The finding of new planet Proxima b marks a significant step in mankind’s quest to know if life exists outside our Solar System. University of Hertfordshire astronomers played a leading role in the game-changing discovery.
“The discovery of Proxima b is another significant step forward for our understanding and knowledge of space and testament to the hard work and scientific endeavour of UK institutions who are making discoveries that could change lives and inspire millions around the world.”
Proxima b is a rocky, roughly Earth-sized, planet orbiting Proxima Centauri, part of a trio of stars in our neighbouring solar system of Alpha Centauri, and the closest star to our Sun.
The planet is in Proxima Centauri’s ‘habitable zone’, which means it is at a distance from the star which allows temperatures mild enough for liquid water and is therefore potentially capable of supporting life.
This exciting possibility, as well as its closeness to us – just four light years away – makes Proxima b a prime target should mankind ever develop the technologies to travel to a planet outside our Solar System.
Planets that orbit around stars outside our Solar System are known as ‘exoplanets’. Hidden by the bright glare of the stars they orbit, exoplanets are hard to see directly with telescopes.
The momentous discovery of Proxima b [in 2016] was the culmination of many years of observation by an international team of scientists, with key involvement of astronomers from the University’s Centre for Astrophysical Research. This included a series of major observing campaigns, led by Dr Guillem Anglada-Escudé.
His Hertfordshire team worked as part of a European Southern Observatory (ESO) project, The Pale Red Dot, which co-ordinated the efforts of more than 30 scientists from eight different countries across three continents.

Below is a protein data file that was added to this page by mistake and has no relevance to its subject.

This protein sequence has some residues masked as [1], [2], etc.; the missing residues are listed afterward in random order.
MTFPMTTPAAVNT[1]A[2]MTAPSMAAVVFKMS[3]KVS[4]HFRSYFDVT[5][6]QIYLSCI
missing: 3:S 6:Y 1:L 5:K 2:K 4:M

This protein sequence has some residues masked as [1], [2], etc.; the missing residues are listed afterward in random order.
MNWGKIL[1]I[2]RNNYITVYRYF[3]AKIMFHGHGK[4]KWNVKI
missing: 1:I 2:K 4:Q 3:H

"If further research concludes that the conditions of [Proxima b’s] atmosphere are suitable to support life, this is arguably one of the most important scientific discoveries we will ever make."
The astronomers looked for a tiny ‘wobble’ of the star that would be caused by the gravitational pull of a possible orbiting planet. Cool or ‘red dwarf’ stars such as Proxima Centauri are slightly active and can vary in ways that could mimic the presence of a planet. To exclude this possibility, the team also monitored closely the changing brightness of the star.
University of Hertfordshire researchers Dr John Barnes, now at the Open University, and Dr James Jenkins, now at the University of Chile, were able to confirm that the ‘wobble’ being detected was caused by a planet orbiting within a zone where water could exist. This established Proxima b as the closest possible home for life outside our Solar System.
Throughout the project, the team reported the progress of their observations in real time via a website and social media. The findings were later published in the science journal Nature and widely covered by international media.
As a result of the ESO campaign, the University of Hertfordshire’s Bayfordbury Observatory now has a major monitoring programme aimed at other nearby stars and exoplanets. It is monitoring stars for EChO, the Exoplanetary Characterisation Observatory, the first dedicated mission to investigate the physics and chemistry of exoplanetary atmospheres.
The Hertfordshire team’s research has already led to further discoveries, such as the finding of four possible exoplanets orbiting Tau Ceti, a Sun-like star 12 light-years away from us.
Their research has also been incorporated into the University’s activities aimed at engaging the public in the excitement of astronomy. The Bayfordbury Observatory hosts talks and telescope viewings, including stargazing via the Cosmodrome, the UK’s largest mobile planetarium.
A feature at festivals and science events, the Cosmodrome’s high definition projector beams galaxies and stars across its six metre-high dome, aiming to inspire the next generation of scientists to learn more about the far-reaching implications of science and the Cosmos.
Bayfordbury Observatory is the University of Hertfordshire's teaching observatory for astronomy and astrophysics. It offers students a hands-on experience with some of the latest technology in the field.
It is one of the best equipped and largest teaching observatories in the country, featuring: seven large optical, individually-housed telescopes, four radio telescopes, solar telescopes in a dedicated dome, a high definition planetarium and an atmospheric instrumentation platform.